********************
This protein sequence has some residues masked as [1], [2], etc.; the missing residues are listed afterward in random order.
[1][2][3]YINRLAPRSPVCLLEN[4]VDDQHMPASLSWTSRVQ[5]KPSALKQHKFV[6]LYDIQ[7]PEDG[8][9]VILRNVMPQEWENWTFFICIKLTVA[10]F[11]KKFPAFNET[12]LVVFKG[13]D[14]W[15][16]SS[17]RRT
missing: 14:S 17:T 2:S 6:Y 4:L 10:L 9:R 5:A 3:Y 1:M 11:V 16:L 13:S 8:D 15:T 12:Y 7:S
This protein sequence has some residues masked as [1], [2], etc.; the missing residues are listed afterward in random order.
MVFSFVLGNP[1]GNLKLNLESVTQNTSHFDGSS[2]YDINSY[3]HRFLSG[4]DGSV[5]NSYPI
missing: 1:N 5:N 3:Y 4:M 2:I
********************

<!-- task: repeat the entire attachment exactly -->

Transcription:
This protein sequence has some residues masked as [1], [2], etc.; the missing residues are listed afterward in random order.
[1][2][3]YINRLAPRSPVCLLEN[4]VDDQHMPASLSWTSRVQ[5]KPSALKQHKFV[6]LYDIQ[7]PEDG[8][9]VILRNVMPQEWENWTFFICIKLTVA[10]F[11]KKFPAFNET[12]LVVFKG[13]D[14]W[15][16]SS[17]RRT
missing: 14:S 17:T 2:S 6:Y 4:L 10:L 9:R 5:A 3:Y 1:M 11:V 16:L 13:S 8:D 15:T 12:Y 7:S
This protein sequence has some residues masked as [1], [2], etc.; the missing residues are listed afterward in random order.
MVFSFVLGNP[1]GNLKLNLESVTQNTSHFDGSS[2]YDINSY[3]HRFLSG[4]DGSV[5]NSYPI
missing: 1:N 5:N 3:Y 4:M 2:I